It is not uncommon to encounter problems with your blog or podcast feeds. The best way to diagnose your feed is by using FeedValidator.org. FeedValidator.org will determine if your feed is valid or has errors, and also include suggestions and/or warnings. Some warnings can be ignored, depending on what you are trying to accomplish with your podcast. If you are distributing video and using embeds from video sharing sites such as YouTube or Blip.tv, it should be safe to ignore embed warnings from FeedValidator.org.
Note: FeedValidator.org has not been updated in some time, and often will give confusing warnings. The only time you need to investigate deeply is when the feed is reported by FeedValidator as no longer valid. This can result in the non-distribution of your podcast.
Feed size limitations
Feeds can become very large in size over time. When a feed approaches 512K (1/2 megabyte) in size some websites and applications begin to have problems processing them. Podcast directories will begin to update your listings less frequent due to the excessive size. For example, the popular feed hosting service FeedBurner will not accept feeds that exceed 512K in size.
The best way to resolve this issue is to limit the number of items in your feed. This limit may vary depending on the amount of blog post / episode show notes that you enter per episode. Many podcasters set this limit somewhere between 20-50 items/posts per feed. For those using the PowerPress Plugin you can reduce the size of your feed by using the Feed Episode Maximizer feature in the podcast channel section.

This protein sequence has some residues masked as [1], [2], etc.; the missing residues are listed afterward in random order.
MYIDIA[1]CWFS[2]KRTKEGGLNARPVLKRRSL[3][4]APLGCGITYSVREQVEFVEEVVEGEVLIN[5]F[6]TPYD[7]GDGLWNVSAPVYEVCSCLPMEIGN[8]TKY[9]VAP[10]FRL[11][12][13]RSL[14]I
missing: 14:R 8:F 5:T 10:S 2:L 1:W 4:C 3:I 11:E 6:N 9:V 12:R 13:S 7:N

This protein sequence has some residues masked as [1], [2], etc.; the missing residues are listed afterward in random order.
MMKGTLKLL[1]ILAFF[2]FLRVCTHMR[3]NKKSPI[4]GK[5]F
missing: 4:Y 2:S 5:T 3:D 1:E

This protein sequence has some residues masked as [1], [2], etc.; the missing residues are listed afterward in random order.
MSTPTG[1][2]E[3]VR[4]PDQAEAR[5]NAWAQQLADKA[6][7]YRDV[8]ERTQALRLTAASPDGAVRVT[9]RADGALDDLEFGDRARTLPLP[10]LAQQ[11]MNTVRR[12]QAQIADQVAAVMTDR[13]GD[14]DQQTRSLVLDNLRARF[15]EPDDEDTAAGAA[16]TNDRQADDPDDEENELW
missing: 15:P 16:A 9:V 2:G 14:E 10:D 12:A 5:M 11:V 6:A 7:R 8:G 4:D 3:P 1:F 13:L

Feed timeout errors
Many podcast directories, and podcatchers such as iTunes, will display timeout errors when the podcast feed they are trying to update takes too long to download. Many factors could contribute to slow downloading feeds, but in almost all cases, the problem lies with the Web server not being capable of delivering the feed in a timely manner. This is most common with websites that use programming language such as PHP or ASP to generate the feed.
If you are using WordPress, the easiest way to solve this problem is to use a plugin such as Static Feed. The Static Feed plugin will serve static versions of your feeds, which will remove the need for WordPress to load every time your feed is requested from podcatchers and podcast directories.
Another solution is to move your feed subscriptions away from your feed to a feed service such as FeedBurner.com. (We do not recommend using FeedBurner for podcasting, but it is a solution to this problem.)
We had difficulty reading this feed. Bad http result code: 500 / 403
This is a specific problem with iTunes when submitting a feed that is hosted on a web server that is not truly HTTP/1.1 compliant. iTunes requires byte serving be enabled (a feature of HTTP/1.1) on the server so it can pull feeds, images, and media files efficiently. In addition, all HTTP/1.1 request methods must be supported, specifically GET and HEAD requests.
A good start in investigating the issue is to check for the following…
- Security or Caching WordPress plugin
- Firewall configured on web server
- Web server misconfiguration
- mod_security not supporting all HTTP/1.1 methods (GET/HEAD/POST/etc…)
Please contact your web hosting provider for assistance. You may also hire Blubrry to work on your behalf to diagnose and resolve the problem.